Sailing along the river to Stadacona (Québec), the ships passed Anticosti Island and the mouth of the Saguenay. Cartier established his headquarters on the Sainte-Croix (Saint-Charles) river, and five days later boarded the Émérillon to travel to Hochelaga (Montreal). Leaving the ship in Lake Saint-Pierre, he proceeded in a small craft to the Iroquois village, where he arrived on October 2.

There were nearly 2,000 people living there. The island and village were overlooked by a mountain, which he named mount Royal. He was taken there by his hosts, who spoke to him of the riches of the west, and again of the “Kingdom of the Saguenay”. The rapids north and south of Montreal Island prevented him from continuing his route to the west. Cartier had to return to harbour on the Saint-Charles river, where he found that relations with the Iroquois had become more acrimonious. The threat of an early winter lay before the Frenchmen.

Isolation, Cold and Scurvy

From mid-November, the ships were imprisoned in the ice. December began with an epidemic of scurvy. The Iroquois, the first affected, were slow in delivering up the secret of anedda, a white cedar tea which would save them. Of the 100 Frenchmen afflicted, 25 died.

On May 3, Cartier planted a cross on the site where he had just wintered. The same day, he seized about ten Iroquois, one of them Donnacona, the only one who was able to “relate to the King the marvels he had seen in the western lands”.

The voyage back began three days later, without the Petite Hermine. Following a swerve along the Newfoundland coast, Jacques Cartier discovered the strait which bears the name of the explorer Giovanni Caboto. On July 16, 1536, Cartier was again in Saint-Malo.

The Colonization of Canada

On October 17, 1540, Francis I ordered the Breton navigator to return to Canada to lend weight to a colonization project of which he would be “captain general”. But on January 15, 1541 Cartier was supplanted by Jean-François de La Roque de Roberval, a Huguenot courtier.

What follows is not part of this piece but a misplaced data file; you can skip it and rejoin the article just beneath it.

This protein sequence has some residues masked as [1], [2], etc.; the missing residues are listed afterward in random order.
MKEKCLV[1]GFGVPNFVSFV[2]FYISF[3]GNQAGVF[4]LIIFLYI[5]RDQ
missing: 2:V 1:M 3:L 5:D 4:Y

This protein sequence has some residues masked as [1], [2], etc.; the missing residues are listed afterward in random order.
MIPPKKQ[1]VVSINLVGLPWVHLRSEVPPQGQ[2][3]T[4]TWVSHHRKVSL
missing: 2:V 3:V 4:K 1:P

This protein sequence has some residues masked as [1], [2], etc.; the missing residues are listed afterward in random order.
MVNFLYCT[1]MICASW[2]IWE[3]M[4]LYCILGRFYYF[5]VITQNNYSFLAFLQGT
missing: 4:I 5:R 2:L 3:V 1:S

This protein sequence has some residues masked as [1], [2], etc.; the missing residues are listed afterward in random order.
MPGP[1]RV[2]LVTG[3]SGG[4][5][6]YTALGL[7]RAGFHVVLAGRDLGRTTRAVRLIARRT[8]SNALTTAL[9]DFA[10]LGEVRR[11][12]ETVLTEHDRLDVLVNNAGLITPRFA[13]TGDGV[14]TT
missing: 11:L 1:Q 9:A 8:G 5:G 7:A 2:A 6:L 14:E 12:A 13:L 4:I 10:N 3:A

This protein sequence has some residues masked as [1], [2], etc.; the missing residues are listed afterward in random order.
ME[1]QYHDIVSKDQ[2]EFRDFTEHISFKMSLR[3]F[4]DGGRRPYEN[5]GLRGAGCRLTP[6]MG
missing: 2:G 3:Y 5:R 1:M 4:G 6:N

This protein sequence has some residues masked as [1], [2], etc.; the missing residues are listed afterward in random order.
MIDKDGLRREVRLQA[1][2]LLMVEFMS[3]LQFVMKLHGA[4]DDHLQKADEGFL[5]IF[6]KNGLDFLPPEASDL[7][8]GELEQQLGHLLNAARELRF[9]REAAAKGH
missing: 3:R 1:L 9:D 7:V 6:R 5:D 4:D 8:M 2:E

Authorized to leave by Roberval, who was awaiting the delivery of artillery and merchandise, Jacques Cartier departed from Saint-Malo on May 23, 1541. He led five vessels “well provisioned with victuals for two years”, including the Grande Hermine, Émérillon, Saint-Brieux and Georges. There were 1500 people travelling with him. The crossing took more than three months.

With the exception of one little girl, all the Iroquois died in France. Cartier admitted the death of Donnacona, but claimed that the others “had remained in France where they were living as great lords; they had married and had no desire to return to their country”.

Being no longer welcome in Stadacona, the colonists settled at the foot of Cap Rouge (Cap Diamant), named Charlesbourg Royal. The experience was a disaster. In June 1542 Cartier left the St. Lawrence valley with the survivors. At Newfoundland he met with Roberval’s group, which had only left La Rochelle in April. The night after their encounter, Cartier placed the entreprise in jeopardy by slipping away from his leader. He landed in Saint-Malo in September.

Jacques Cartier would never return to Canada. As for Roberval, he continued on to Charlesbourg Royal, which he renamed France-Roi. After putting up with the climate, scurvy, quarrelling and adversity, his colony was extinguished in 1543 with the repatriation of those who survived.